There’s a famous adage: “If you give a man a fish, he’ll eat for a day. If you teach a man to fish, he’ll eat for a lifetime.”
The origin of this appears to be Anna Isabella Thackeray Ritchie’s novel “Mrs. Dymond,” in which characters are discussing the theft of some lilac branches. One character thinks that lilacs should be free to everyone anyway; another complains that, if everyone took what they wanted, then “there will be only broken stalks for you and me.”
The point of the discussion is that people of privilege can either give away material resources (like lilac branches or fish) or provide spiritual gifts (like knowledge of how to fish). But this comparison misses the key issue of the scene. The issue isn’t that the peasant girl who steals the lilacs doesn’t know how to grow a lilac tree. It’s that she lacks the current resources of land, time, and a lilac tree.
The adage is used to suggest that poverty can be solved by teaching people how to succeed. It creates a false dichotomy that the two options for overcoming poverty are to provide instant-gratification handouts and to train people to succeed. That training typically comes from the outside, from an assumption that the underprivileged don’t know how to succeed.
One place where this issue is prevalent is in education reform. Organizations like Bill and Melinda Gates Foundation and The Walmart Foundation offer significant donations to improving educational opportunities.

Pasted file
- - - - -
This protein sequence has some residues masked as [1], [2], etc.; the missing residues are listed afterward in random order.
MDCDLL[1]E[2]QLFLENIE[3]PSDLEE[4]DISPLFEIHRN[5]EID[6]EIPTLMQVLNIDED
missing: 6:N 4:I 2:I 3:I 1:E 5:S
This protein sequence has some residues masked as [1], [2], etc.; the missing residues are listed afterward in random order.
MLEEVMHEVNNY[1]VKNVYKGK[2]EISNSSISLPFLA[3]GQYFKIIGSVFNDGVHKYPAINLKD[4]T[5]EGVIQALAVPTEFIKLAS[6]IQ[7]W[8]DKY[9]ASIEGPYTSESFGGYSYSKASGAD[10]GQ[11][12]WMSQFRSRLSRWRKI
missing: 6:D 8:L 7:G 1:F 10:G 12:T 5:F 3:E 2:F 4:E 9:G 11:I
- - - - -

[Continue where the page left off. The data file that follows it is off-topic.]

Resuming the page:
I heartily encourage benefactors to be generous. I do believe that Bill Gates is sincere in his claim of being an “impatient optimist working to reduce inequality.” That Microsoft has benefited from the positive exposure should not cynically overshadow his intent.
At the same time, though, one of the prime complaints that educators have about the Common Core State Standards, which Bill Gates championed, is that teacher input wasn’t as significant as it could have been.
They were seen as externally-imposed guidelines, and as such, even if they were absolutely perfect, they were subject to rejection by the people they were designed for.
The non-profit organization Excellent Schools Detroit, which was formed to address the persistent problem of education in the City of Detroit, dissolved this summer, having fallen short of its goals. As Chastity Pratt Dawsey explains, seven years and $32 million wasn’t enough to fix the identified problems.
According to Dawsey’s report, Excellent Schools Detroit learned two major lessons. According to Tonya Allen, CEO of Skillman Foundation, “We needed a ground game that understood how parents were making choices.” And Shirley Stancato, CEO of New Detroit, said, “I don’t think we were as collaborative as we could’ve been…. We didn’t realize until we were in the middle of it that there were other people doing some of this work.”
With due respect to these individuals and their organizations, neither of these lessons are earth-shaking. They are both obvious to most educators on the ground. They could have saved a lot of time and money if they’d talked deeply to teachers and truly listened to responses.
The implication present in the approaches often taken by well-intentioned philanthropist groups focused on education reform is that the problem is that teachers and administrators don’t know what they’re doing.
Most professionals involved in the daily grind of public education, though, wouldn’t put adeptness of the educators high on the list of problems to be fixed.